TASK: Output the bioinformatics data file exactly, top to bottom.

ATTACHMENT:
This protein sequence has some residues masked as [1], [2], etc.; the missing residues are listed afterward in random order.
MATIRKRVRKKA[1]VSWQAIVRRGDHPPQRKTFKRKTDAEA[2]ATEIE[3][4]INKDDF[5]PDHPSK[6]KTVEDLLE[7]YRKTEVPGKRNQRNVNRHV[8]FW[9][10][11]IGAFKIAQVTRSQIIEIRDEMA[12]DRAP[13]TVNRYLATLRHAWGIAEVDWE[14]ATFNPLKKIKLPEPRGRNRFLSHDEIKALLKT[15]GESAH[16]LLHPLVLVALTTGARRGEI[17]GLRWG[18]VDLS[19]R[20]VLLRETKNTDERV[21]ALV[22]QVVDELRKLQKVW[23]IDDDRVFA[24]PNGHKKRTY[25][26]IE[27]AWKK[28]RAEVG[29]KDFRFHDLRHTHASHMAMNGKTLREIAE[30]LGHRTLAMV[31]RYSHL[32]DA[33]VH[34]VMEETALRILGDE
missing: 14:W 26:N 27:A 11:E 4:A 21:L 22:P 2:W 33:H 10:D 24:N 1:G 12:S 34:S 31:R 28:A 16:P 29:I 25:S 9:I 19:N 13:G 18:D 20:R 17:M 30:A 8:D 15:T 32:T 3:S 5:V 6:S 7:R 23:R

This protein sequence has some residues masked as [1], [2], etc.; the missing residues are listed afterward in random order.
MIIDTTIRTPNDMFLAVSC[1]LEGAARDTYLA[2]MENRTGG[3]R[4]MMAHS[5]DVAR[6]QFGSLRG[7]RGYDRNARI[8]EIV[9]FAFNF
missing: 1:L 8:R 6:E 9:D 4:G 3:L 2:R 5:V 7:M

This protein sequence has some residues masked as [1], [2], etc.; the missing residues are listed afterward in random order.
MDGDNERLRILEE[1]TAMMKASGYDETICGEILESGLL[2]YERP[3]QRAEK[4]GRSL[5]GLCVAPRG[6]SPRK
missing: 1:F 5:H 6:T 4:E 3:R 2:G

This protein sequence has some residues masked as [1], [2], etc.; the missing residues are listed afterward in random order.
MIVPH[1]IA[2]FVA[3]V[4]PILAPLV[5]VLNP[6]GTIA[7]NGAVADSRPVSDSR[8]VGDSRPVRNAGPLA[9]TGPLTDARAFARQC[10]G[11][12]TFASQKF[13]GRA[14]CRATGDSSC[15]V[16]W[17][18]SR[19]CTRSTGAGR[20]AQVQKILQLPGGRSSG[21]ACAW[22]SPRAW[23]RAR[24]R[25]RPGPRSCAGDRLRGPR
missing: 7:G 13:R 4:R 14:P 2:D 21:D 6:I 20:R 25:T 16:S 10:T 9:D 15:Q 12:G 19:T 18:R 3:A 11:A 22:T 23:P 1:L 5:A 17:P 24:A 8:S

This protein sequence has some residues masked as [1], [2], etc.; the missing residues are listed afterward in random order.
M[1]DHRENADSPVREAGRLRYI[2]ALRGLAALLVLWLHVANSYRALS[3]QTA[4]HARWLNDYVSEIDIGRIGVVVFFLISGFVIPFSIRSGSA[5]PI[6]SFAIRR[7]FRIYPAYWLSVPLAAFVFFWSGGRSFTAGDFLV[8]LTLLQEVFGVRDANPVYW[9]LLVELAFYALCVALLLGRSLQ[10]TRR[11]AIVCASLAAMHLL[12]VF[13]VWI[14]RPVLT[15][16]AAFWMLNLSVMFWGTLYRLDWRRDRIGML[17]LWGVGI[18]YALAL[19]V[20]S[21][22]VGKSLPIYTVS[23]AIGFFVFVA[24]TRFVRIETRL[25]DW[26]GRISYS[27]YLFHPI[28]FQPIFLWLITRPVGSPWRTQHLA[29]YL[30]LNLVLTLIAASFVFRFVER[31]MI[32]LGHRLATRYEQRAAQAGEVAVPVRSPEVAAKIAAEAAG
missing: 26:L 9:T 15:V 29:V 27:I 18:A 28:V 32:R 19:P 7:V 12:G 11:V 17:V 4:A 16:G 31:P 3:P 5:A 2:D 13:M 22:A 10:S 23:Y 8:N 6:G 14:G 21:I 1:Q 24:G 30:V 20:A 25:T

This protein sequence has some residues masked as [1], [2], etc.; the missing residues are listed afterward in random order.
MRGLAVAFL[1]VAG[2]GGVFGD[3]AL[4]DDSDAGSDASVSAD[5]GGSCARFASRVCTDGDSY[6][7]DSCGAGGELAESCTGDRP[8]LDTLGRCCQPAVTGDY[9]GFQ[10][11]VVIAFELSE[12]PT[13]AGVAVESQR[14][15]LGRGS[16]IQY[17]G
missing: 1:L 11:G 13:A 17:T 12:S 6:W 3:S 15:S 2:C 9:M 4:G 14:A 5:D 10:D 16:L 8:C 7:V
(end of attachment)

This protein sequence has some residues masked as [1], [2], etc.; the missing residues are listed afterward in random order.
MATIRKRVRKKA[1]VSWQAIVRRGDHPPQRKTFKRKTDAEA[2]ATEIE[3][4]INKDDF[5]PDHPSK[6]KTVEDLLE[7]YRKTEVPGKRNQRNVNRHV[8]FW[9][10][11]IGAFKIAQVTRSQIIEIRDEMA[12]DRAP[13]TVNRYLATLRHAWGIAEVDWE[14]ATFNPLKKIKLPEPRGRNRFLSHDEIKALLKT[15]GESAH[16]LLHPLVLVALTTGARRGEI[17]GLRWG[18]VDLS[19]R[20]VLLRETKNTDERV[21]ALV[22]QVVDELRKLQKVW[23]IDDDRVFA[24]PNGHKKRTY[25][26]IE[27]AWKK[28]RAEVG[29]KDFRFHDLRHTHASHMAMNGKTLREIAE[30]LGHRTLAMV[31]RYSHL[32]DA[33]VH[34]VMEETALRILGDE
missing: 14:W 26:N 27:A 11:E 4:A 21:L 22:P 2:W 33:H 10:D 24:N 1:G 12:S 34:S 31:R 28:A 16:P 29:I 25:S 9:I 19:N 13:G 18:D 20:R 17:M 30:A 8:D 15:T 32:T 3:S 5:V 6:S 7:R 23:R

This protein sequence has some residues masked as [1], [2], etc.; the missing residues are listed afterward in random order.
MIIDTTIRTPNDMFLAVSC[1]LEGAARDTYLA[2]MENRTGG[3]R[4]MMAHS[5]DVAR[6]QFGSLRG[7]RGYDRNARI[8]EIV[9]FAFNF
missing: 1:L 8:R 6:E 9:D 4:G 3:L 2:R 5:V 7:M

This protein sequence has some residues masked as [1], [2], etc.; the missing residues are listed afterward in random order.
MDGDNERLRILEE[1]TAMMKASGYDETICGEILESGLL[2]YERP[3]QRAEK[4]GRSL[5]GLCVAPRG[6]SPRK
missing: 1:F 5:H 6:T 4:E 3:R 2:G

This protein sequence has some residues masked as [1], [2], etc.; the missing residues are listed afterward in random order.
MIVPH[1]IA[2]FVA[3]V[4]PILAPLV[5]VLNP[6]GTIA[7]NGAVADSRPVSDSR[8]VGDSRPVRNAGPLA[9]TGPLTDARAFARQC[10]G[11][12]TFASQKF[13]GRA[14]CRATGDSSC[15]V[16]W[17][18]SR[19]CTRSTGAGR[20]AQVQKILQLPGGRSSG[21]ACAW[22]SPRAW[23]RAR[24]R[25]RPGPRSCAGDRLRGPR
missing: 7:G 13:R 4:R 14:P 2:D 21:D 6:I 20:R 25:T 16:S 10:T 9:D 15:Q 12:G 19:T 18:R 3:A 11:A 22:T 23:P 1:L 5:A 17:P 24:A 8:S

This protein sequence has some residues masked as [1], [2], etc.; the missing residues are listed afterward in random order.
M[1]DHRENADSPVREAGRLRYI[2]ALRGLAALLVLWLHVANSYRALS[3]QTA[4]HARWLNDYVSEIDIGRIGVVVFFLISGFVIPFSIRSGSA[5]PI[6]SFAIRR[7]FRIYPAYWLSVPLAAFVFFWSGGRSFTAGDFLV[8]LTLLQEVFGVRDANPVYW[9]LLVELAFYALCVALLLGRSLQ[10]TRR[11]AIVCASLAAMHLL[12]VF[13]VWI[14]RPVLT[15][16]AAFWMLNLSVMFWGTLYRLDWRRDRIGML[17]LWGVGI[18]YALAL[19]V[20]S[21][22]VGKSLPIYTVS[23]AIGFFVFVA[24]TRFVRIETRL[25]DW[26]GRISYS[27]YLFHPI[28]FQPIFLWLITRPVGSPWRTQHLA[29]YL[30]LNLVLTLIAASFVFRFVER[31]MI[32]LGHRLATRYEQRAAQAGEVAVPVRSPEVAAKIAAEAAG
missing: 26:L 9:T 15:V 29:V 27:I 18:A 28:V 32:R 19:P 7:V 12:G 11:V 17:V 4:A 16:G 31:P 3:P 5:A 2:D 13:M 22:A 10:S 23:Y 8:N 6:G 14:G 21:I 1:Q 24:G 30:V 20:A 25:T

This protein sequence has some residues masked as [1], [2], etc.; the missing residues are listed afterward in random order.
MRGLAVAFL[1]VAG[2]GGVFGD[3]AL[4]DDSDAGSDASVSAD[5]GGSCARFASRVCTDGDSY[6][7]DSCGAGGELAESCTGDRP[8]LDTLGRCCQPAVTGDY[9]GFQ[10][11]VVIAFELSE[12]PT[13]AGVAVESQR[14][15]LGRGS[16]IQY[17]G
missing: 1:L 11:G 13:A 17:T 12:S 6:W 3:S 15:S 2:C 9:M 4:G 14:A 5:D 10:D 16:L 8:C 7:V